Unprotected sexual intercourse that involves the anal area can spread a wide range of viral and bacterial diseases. These can cause inflammation of the anus and rectum. Inflammation, if it occurs, increases the likelihood of bleeding.

Treatment for STIs usually involves either an antibiotic, antiviral, or antifungal medication, depending if the cause is bacterial, viral, or fungal.

8. Prolapse

Weakened rectal tissues can allow a portion of the rectum to push forward or bulge outside of the anus, usually resulting in pain and, almost always, bleeding.

Prolapse is more common in older adults than in younger people. Some people with this condition may require surgery to correct it.

9. Polyps

Polyps are noncancerous, abnormal growths. When polyps grow on the lining of the rectum or colon they can cause irritation, inflammation, and minor bleeding.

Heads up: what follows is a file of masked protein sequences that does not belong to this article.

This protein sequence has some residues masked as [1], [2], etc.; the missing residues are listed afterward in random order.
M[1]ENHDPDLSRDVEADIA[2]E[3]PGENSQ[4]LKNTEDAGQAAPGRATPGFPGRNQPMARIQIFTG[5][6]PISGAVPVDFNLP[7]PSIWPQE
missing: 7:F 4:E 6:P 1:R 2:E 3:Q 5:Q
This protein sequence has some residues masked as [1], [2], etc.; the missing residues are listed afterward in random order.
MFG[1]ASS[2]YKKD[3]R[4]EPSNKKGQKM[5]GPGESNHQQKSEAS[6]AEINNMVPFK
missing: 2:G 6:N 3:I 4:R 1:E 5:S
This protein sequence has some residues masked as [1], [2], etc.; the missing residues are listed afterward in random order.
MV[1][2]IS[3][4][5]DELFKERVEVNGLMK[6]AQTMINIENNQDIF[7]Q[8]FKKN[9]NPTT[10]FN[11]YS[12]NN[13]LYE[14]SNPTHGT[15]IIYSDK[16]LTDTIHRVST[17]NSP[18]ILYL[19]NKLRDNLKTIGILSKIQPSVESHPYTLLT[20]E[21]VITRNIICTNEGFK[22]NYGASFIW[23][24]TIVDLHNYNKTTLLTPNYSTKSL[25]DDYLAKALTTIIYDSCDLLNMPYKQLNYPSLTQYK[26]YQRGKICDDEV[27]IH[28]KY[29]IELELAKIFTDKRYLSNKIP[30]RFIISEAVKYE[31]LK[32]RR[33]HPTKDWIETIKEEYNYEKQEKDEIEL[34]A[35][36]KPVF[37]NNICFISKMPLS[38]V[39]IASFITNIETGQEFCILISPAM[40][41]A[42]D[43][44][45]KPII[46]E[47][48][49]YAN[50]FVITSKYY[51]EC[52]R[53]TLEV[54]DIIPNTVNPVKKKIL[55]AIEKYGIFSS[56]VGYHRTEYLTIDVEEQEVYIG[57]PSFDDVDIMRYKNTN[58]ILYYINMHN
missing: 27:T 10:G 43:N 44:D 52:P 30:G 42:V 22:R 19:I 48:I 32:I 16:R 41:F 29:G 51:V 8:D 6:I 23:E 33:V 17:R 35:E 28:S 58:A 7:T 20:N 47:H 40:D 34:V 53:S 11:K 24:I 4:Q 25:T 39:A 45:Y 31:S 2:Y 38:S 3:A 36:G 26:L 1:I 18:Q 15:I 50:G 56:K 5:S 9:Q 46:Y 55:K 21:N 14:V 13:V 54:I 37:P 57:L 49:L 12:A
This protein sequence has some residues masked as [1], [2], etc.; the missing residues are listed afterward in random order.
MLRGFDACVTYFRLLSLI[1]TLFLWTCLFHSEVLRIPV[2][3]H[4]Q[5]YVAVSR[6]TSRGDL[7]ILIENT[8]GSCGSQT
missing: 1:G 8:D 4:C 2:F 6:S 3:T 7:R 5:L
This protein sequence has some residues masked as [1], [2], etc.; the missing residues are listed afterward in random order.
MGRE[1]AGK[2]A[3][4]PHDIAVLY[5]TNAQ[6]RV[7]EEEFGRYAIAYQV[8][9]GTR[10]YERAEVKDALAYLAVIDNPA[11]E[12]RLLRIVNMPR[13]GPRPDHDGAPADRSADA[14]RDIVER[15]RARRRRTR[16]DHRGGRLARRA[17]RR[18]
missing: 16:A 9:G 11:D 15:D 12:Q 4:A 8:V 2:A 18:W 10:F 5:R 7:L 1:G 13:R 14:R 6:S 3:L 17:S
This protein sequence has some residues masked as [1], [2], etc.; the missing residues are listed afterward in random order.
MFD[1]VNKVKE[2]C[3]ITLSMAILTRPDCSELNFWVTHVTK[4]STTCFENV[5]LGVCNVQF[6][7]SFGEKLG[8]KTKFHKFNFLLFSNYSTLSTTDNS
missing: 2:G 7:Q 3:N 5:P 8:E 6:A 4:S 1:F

In many cases, a doctor will remove polyps so they can be tested for signs of cancer and to avoid the risk of them becoming cancerous.

10. Colon or rectal cancer

Cancer that impacts the colon or rectum can cause irritation, inflammation, and bleeding. As many as 48 percent of people with colorectal cancer have experienced rectal bleeding.

Colon cancer is a very common form of cancer and tends to progress slowly, so it is often treatable if caught early.

Rectal cancer, while far rarer than colon cancer, is also usually curable if detected and treated in time.